It's the last thing the reader will see, so it tends to stick in the reader's memory.
A good conclusion should do a few things: You've already spent time and energy crafting a solid thesis statement for your introduction, and if you've done your job right, your whole paper focuses on that thesis statement.
That's why it's so important to address the thesis in your conclusion!
Circling back to your lead in your conclusion is one way to give readers that full-circle sense.
Try to restate your thesis in a way that reflects the journey the essay has taken.
—Anne Lamott, “Blessings: After Catastrophe, A Community Unites” Your hook and opening paragraph should establish the topic of your essay (or at least allude to it) and set the scene and tone. Your challenge is to evoke those senses and feelings without flatly stating them.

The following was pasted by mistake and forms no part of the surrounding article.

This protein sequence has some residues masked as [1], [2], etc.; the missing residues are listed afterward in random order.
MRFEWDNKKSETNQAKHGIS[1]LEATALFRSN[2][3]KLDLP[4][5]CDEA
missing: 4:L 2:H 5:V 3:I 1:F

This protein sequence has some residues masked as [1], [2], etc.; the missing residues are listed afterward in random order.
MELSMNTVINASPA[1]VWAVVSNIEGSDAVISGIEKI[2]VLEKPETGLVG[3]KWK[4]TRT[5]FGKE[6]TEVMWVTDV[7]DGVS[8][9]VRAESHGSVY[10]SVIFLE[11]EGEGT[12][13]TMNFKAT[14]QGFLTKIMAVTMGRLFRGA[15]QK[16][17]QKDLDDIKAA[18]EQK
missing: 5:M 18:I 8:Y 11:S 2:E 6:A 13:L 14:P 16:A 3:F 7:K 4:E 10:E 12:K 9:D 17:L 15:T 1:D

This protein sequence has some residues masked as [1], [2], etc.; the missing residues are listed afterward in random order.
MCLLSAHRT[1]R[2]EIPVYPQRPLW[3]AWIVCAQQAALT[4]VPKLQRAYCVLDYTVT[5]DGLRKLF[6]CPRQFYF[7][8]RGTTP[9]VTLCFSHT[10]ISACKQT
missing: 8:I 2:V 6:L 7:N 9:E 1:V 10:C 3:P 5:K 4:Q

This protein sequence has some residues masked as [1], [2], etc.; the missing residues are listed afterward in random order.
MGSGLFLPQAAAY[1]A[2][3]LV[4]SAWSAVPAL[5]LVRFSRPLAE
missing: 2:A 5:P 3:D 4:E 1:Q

All it takes to understand the importance of an outline is listening to someone who struggled to tell a personal story. The switchbacks where the teller says “But wait, I have to tell you about this part, first! An outline will help you organize your thoughts before committing them to text. Don’t say “I felt cold.” Say “I exhaled and my breath turned to vapor that hung in the air.
A conclusion is more than just "the last paragraph"—it's a working part of the paper.
This is the place to push your reader to think about the consequences of your topic for the wider world or for the reader's own life!
The conclusion is a very important part of your essay.
Although it is sometimes treated as a roundup of all of the bits that didn’t fit into the paper earlier, it deserves better treatment than that!